What I spoke about at the Town Hall: The Special Needs Community needs more Investment, Less Charity

What do you mean by “Investment”?

Steve Jobs believed people needed personal computers in their homes. He identified a target market, and the rest is history.

Bill gates saw that there was this emerging market of consumer personal computers and created a software platform to make productivity simpler for this new market of consumer. And again, the rest is history.

Every major company has started by identifying a problem in a given community, building a product or service to remedy that problem and then launching. Part of that process is raising capital. If you watch Shark Tank on ABC (Highly recommended) you will here terms like “seed round”, “Series A, B or C”. These refer to fundraising rounds in which new companies pitch their idea to investors who in turn provide funds, in exchange for equity, so that the company can accomplish its goals.

The key here is the equity. Investors want to give their money in exchange for equity in the company with the hope of that equity eventually being more valuable then the intial investment, thus them turning a profit. This is why investors are very careful with what they invest in. They only want to invest in a company they can feel as confident in as possible (even Apple wasn’t a 100% sure thing and had its doubters, ask co-founder Ron Wayne).

The Problem

To date, Venture Capitalists have not really seen the special needs community as a market of people who need quality business to provide quality services. This is in large part because for as long as can be remembered, it has been a market almost solely dependent upon public dollars and charities. Money in these forms, especially in today’s federal climate, are becoming more and more limited, and not only that, the public dollar is becoming less and less valuable. Meaning, what the public dollar is paying for is dramatically decreasing in quality.

In turn, services funded by public dollars are forced to be less and less innovative to the point where we are now, where recipients of the public dollar are full aware that what they get in return is not sufficient, and even if they do get quality people, families know it won’t be long until they lose that person because a quality person can only afford to live on $12.50 an hour for so long.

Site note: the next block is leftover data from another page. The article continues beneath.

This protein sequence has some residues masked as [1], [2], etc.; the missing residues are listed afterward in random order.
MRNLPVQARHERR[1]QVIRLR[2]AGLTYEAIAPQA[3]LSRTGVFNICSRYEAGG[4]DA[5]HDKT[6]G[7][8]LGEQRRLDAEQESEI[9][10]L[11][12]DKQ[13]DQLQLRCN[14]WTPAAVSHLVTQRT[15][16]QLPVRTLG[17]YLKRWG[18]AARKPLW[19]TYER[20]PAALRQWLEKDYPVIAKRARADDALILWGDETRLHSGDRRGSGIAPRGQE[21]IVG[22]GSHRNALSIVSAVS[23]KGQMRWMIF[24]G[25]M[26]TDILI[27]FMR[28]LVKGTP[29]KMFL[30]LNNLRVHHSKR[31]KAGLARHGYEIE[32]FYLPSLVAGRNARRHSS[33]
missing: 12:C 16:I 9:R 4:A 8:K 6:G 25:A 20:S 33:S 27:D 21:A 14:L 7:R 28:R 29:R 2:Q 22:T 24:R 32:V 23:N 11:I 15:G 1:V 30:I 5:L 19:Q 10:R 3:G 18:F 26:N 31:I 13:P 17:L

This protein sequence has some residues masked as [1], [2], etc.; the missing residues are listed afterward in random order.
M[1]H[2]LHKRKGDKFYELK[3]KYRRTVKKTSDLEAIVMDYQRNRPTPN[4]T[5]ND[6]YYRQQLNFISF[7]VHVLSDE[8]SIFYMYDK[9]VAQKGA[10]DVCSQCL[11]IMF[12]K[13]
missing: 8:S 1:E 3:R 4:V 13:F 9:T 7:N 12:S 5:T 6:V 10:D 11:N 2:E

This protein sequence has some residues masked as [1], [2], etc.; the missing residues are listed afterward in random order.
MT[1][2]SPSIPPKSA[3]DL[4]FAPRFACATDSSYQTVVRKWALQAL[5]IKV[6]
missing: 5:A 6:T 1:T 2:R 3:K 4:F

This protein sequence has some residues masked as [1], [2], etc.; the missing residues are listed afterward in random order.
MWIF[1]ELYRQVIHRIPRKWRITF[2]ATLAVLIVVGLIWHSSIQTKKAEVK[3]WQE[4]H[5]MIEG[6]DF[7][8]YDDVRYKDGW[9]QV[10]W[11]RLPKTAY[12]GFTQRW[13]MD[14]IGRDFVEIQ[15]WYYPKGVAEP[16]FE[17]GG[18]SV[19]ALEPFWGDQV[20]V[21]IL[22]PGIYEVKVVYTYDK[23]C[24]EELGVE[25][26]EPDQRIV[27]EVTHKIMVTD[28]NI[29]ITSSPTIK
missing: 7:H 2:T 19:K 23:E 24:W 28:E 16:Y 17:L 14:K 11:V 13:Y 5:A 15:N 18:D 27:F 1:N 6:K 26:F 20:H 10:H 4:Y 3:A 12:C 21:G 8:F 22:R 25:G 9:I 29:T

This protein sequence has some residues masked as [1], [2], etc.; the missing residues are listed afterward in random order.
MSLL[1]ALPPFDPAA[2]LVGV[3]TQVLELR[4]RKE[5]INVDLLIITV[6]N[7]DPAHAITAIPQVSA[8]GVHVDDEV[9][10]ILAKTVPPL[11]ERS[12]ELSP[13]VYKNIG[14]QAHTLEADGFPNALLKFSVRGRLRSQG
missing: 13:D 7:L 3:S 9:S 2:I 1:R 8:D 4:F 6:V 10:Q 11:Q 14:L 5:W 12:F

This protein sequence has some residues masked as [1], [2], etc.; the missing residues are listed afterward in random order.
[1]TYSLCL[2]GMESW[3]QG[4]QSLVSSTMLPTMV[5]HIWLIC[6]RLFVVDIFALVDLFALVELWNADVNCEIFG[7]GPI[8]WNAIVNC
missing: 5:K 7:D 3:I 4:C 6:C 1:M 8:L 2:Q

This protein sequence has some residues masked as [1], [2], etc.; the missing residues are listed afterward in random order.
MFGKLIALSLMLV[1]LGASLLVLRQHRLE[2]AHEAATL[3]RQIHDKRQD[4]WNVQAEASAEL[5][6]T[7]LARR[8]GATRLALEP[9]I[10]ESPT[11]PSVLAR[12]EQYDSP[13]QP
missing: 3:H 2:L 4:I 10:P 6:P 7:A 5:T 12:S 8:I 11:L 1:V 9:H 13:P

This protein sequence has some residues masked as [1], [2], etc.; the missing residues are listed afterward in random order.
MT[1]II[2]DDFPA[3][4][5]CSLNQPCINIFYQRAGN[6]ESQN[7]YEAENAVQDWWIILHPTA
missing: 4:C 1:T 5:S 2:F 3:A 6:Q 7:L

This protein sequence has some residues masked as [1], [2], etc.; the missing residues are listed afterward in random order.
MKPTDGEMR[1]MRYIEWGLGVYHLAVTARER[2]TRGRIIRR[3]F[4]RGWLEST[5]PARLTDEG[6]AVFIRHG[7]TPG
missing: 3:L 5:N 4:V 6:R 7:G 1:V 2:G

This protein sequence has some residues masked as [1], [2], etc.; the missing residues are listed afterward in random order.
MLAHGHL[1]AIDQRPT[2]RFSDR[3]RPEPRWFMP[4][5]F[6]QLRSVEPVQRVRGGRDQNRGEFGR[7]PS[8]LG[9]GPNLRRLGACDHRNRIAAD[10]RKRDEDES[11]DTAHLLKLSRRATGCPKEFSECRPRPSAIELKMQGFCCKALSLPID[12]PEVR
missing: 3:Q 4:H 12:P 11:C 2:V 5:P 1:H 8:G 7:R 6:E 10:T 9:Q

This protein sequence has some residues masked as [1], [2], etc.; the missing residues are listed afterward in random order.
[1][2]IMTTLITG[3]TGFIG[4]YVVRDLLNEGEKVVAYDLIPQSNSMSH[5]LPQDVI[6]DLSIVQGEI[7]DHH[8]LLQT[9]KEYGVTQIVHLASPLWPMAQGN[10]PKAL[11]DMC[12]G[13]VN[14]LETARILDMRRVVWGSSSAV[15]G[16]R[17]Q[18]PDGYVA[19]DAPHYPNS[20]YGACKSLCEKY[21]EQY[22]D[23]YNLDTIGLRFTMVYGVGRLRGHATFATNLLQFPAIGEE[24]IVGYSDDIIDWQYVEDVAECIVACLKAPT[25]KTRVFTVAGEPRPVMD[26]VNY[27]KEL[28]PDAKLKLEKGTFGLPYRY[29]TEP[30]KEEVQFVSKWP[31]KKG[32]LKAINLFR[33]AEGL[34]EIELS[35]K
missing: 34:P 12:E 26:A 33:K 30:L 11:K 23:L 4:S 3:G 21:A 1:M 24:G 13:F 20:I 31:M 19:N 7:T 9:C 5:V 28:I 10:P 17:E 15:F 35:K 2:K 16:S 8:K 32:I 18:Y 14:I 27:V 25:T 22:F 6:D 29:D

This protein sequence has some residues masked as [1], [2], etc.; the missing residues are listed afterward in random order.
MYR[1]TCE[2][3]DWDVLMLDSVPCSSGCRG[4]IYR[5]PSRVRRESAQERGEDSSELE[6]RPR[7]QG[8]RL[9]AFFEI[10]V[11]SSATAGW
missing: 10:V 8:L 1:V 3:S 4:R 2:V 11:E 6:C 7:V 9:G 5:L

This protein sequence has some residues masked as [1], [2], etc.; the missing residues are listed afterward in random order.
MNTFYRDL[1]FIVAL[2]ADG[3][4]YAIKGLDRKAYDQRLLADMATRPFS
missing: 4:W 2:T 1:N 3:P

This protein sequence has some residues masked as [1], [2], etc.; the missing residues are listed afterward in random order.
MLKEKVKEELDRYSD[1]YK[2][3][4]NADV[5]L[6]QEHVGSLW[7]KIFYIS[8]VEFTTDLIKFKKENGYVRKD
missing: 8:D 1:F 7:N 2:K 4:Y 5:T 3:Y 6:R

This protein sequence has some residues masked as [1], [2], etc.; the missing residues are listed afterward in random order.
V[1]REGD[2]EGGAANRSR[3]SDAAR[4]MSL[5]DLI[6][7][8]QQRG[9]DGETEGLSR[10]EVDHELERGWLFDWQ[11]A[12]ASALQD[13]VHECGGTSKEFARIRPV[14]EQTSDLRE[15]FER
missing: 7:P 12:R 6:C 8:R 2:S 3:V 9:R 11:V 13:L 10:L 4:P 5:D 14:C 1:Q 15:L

The Solution

Professionals in this space to take an entrepreneurial mindset and create companies that serve this community with dedicated, top quality service, and venture capital needs to see it can return on investment. Currently, most companies are funded through public dollars and insurance. This perpetuates the problem of lower quality workers because of an inability to pay competitive wages, and also having these private companies be beholden to all public regulations that can often stymie innovation and creativity.


I am one such entrepreneur. Leveraging my experience in the Special Education space, I identified what I consider to be a major problem: a Lack of true and meaningful physical education, coupled with alarmingly high numbers of individuals with special needs who are in poor health. So I built a company to fix that problem. BioKinetiX is not state or any other type of government, funded. It is 100% private. And as of this posting, 100% self sufficient and cash flow positive. We have no debt and at this point, no venture capital investment. My co-founder Glenn and I have carefully and methodically built a company, not just that provides quality services, but one we can prove can return on investment to equity shareholders. This has allowed for extremely high quality in the multitude of services we provide and why all of our students and their families feel as if they are getting exactly what they expect, which is meaningful results.

How does Private Investment actually help?

What companies like mine can do with investment capital is use it to scale, or grow at a sustainable rate. For example, I personally can only work with X amount of students. Once my time is maxed out, if I don’t have quality staff working for me, I have to start turning people away. As an entrepreneur, that’s the last thing I want to do. We have created a company I think can help millions of people around the world. I want to reach them, not limit the amount of people will help.

Private investment allows me to pay staff competitive wages so that we can get quality people and make sure the drop off from me to some one else is little to none. For example, I generate revenue from what clients pay me. I in turn take that revenue and pay for the expenses that come along with the running a business. To cover my expenses, and turn a profit for reinvestment, I have to charge a certain amount. So to pay staff competitively, I need to either charge more (Clients obviously won’t like that) for profits stay the same, or pay staff less, thus risking quality.


Having outside investment allows us to leave prices where they are, pay staff competitively and generate profits to return investment. For service businesses (businesses that don’t produce a tangible product) scaling is the major challenge to effective growth, growth being necessary to reach the maximum amount of people.

We have created a model that can and should be replicated through out the special needs community for various types of services, and I am committed to helping people achieve it. I cannot tell you what it was like for me to speak at a Town Hall and listen to the countless families essentially begging for help because the current system is failing them. It was heart breaking, but also reaffirming that passion like mine is well placed.


Together we can change the direction of people’s lives. I’m committed, are you?




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